Our Story. The Director’s Cut.

After a childhood of endless drawing, playing with plasticine and cluttering the surface of every table with wood scraps, glue, paper and fabric, it was a natural choice to set my heart on a lifestyle where the scribbling and making would never stop.

The 3D design department workshop at Ravensbourne was generously equipped (using Margaret Thatcher’s funding) with tantalising industrial scale machines that sawed, formed, moulded, cast and helped to produce whatever an imagination could muster. I learned how to think with my hands and the years there trained me for a long career as a designer maker.

Years later, a friend called round one day after I had spent a morning building a bespoke unit to contain sheet music. She asked how I found the the time. I remarked that she has spent the same amount of time shopping. So I began to teach my friends basic skills from my cosy basement workshop.

When the nearby City of London Adult Education Centre opened, I offered to teach a similar course called ‘Tools for the Terrified’. I was turned down as I do not have a teaching qualification and so I turned to teaching in rented community halls on rickety tables where I hauled heavy crates of tools stored in my shed. I was constantly looking for a space where I could build proper benches and stop driving the tools around.

In the post crash gloom of 2009, I found a modest empty ground floor unit in Webber Street in Waterloo, where its central location encouraged weary and wary office workers to come and learn the pleasure of solving practical problems while working with their hands. A mindset that I referred to as ‘The Goodlife’. I registered our name, we built a website and started promoting our ‘course’- which quickly split into more courses as requests and suggestions flowed in.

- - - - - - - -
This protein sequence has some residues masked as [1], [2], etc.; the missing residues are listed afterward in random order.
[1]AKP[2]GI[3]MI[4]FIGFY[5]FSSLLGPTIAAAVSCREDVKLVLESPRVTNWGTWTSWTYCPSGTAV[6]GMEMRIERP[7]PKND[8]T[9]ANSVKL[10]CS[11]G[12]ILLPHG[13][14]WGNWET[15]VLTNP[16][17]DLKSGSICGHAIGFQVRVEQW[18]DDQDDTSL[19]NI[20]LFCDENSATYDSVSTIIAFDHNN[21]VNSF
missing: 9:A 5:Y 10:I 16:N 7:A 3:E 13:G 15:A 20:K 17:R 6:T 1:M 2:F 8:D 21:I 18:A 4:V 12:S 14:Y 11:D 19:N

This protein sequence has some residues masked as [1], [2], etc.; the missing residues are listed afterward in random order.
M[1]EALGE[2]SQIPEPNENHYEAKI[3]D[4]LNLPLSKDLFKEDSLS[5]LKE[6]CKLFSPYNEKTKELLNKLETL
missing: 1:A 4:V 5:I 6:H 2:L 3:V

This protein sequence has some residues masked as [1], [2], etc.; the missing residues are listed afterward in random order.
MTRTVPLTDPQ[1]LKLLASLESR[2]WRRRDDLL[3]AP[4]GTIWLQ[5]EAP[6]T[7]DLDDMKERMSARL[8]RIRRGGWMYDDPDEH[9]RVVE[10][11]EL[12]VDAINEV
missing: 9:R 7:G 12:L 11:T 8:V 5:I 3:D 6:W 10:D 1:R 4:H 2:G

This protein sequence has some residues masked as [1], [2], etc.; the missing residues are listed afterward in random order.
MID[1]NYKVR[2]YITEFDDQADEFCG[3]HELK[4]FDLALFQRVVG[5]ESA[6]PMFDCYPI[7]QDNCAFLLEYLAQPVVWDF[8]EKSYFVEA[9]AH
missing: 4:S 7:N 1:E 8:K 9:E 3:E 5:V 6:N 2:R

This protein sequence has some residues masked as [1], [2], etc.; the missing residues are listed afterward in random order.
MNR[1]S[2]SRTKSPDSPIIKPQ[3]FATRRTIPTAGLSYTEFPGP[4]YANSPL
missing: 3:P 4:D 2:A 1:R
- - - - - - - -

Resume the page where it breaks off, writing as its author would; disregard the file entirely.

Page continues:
Adult Education centres have continued to be starved of funding, while my experience was showing that people want those skills – not just to save money but to reconnect with the deep ancient need to make. I dug deep into savings and rallied all the talented fellow crafts people I knew who were gracious in agreeing to pass on their skill and passion.

Although the beloved City and Guild ‘soft’ courses had largely closed down, local authorities do continue to back accredited training in woodwork and trades. As I had taught time poor Londoners, I resolved to deliver content rich courses where neither the tutor or learner would have to plough through paperwork. We prefer wading through wood shavings. A well made wood joint or a finely upholstered chair stand on their own merit.

When a jaw dropping rent hike meant I would lose the small unit we had lovingly fitted out, I dug my heels in and determined to stay in a central location so people could muster the energy after a day at a computer to come and be revived and refreshed.

By then Scuzzy Southwalk was becoming Beautiful Bankside so I was thrilled to find an owner of a 1950s cardboard box making factory who ‘got’ what we were doing and wasn’t lured by the chance to knock down and develop the building her dad had built and where she had earned pocket money as a child. She had hoped to find new custodians that might respect and build on its history rather than tear it down. It was a meeting of minds.

So we began to renovate the factory, using the labour of our tutors, who are multi skilled craftspeople, as well as some of our willing learners. We created five individually equipped studios, a machines room, a cosy kitchen/reception and we use the original glassed in office – where the owner’s mum worked – as….an office. We kept as many original features and repurposed as much as we could. People who have carried on attending courses here since we began often recognise the quirky features we have transplanted.
We started our first courses here in 2016 and this is where we will stay.

We’ve settled in here and the paint is dry. So now the job is to continuously develop new workshops, refine existing courses and find interesting new collaborations. I’m especially interested in reaching out to schools and teaching children. How else will the next generation of plasticine modelers learn to become skilled craftspeople if they are denied the chance? If local authorities won’t prioritise practical education, hopefully liveried companies can offer bursaries to schools and aid development of the next generation.

I believe that we offer a collaborative creative space because of the variety of disciplines and skills that are taught here. The interaction between tutors, helpers, and learners is a very special. Good coffee and an endless plate of biscuits helps too.

Furniture Restoration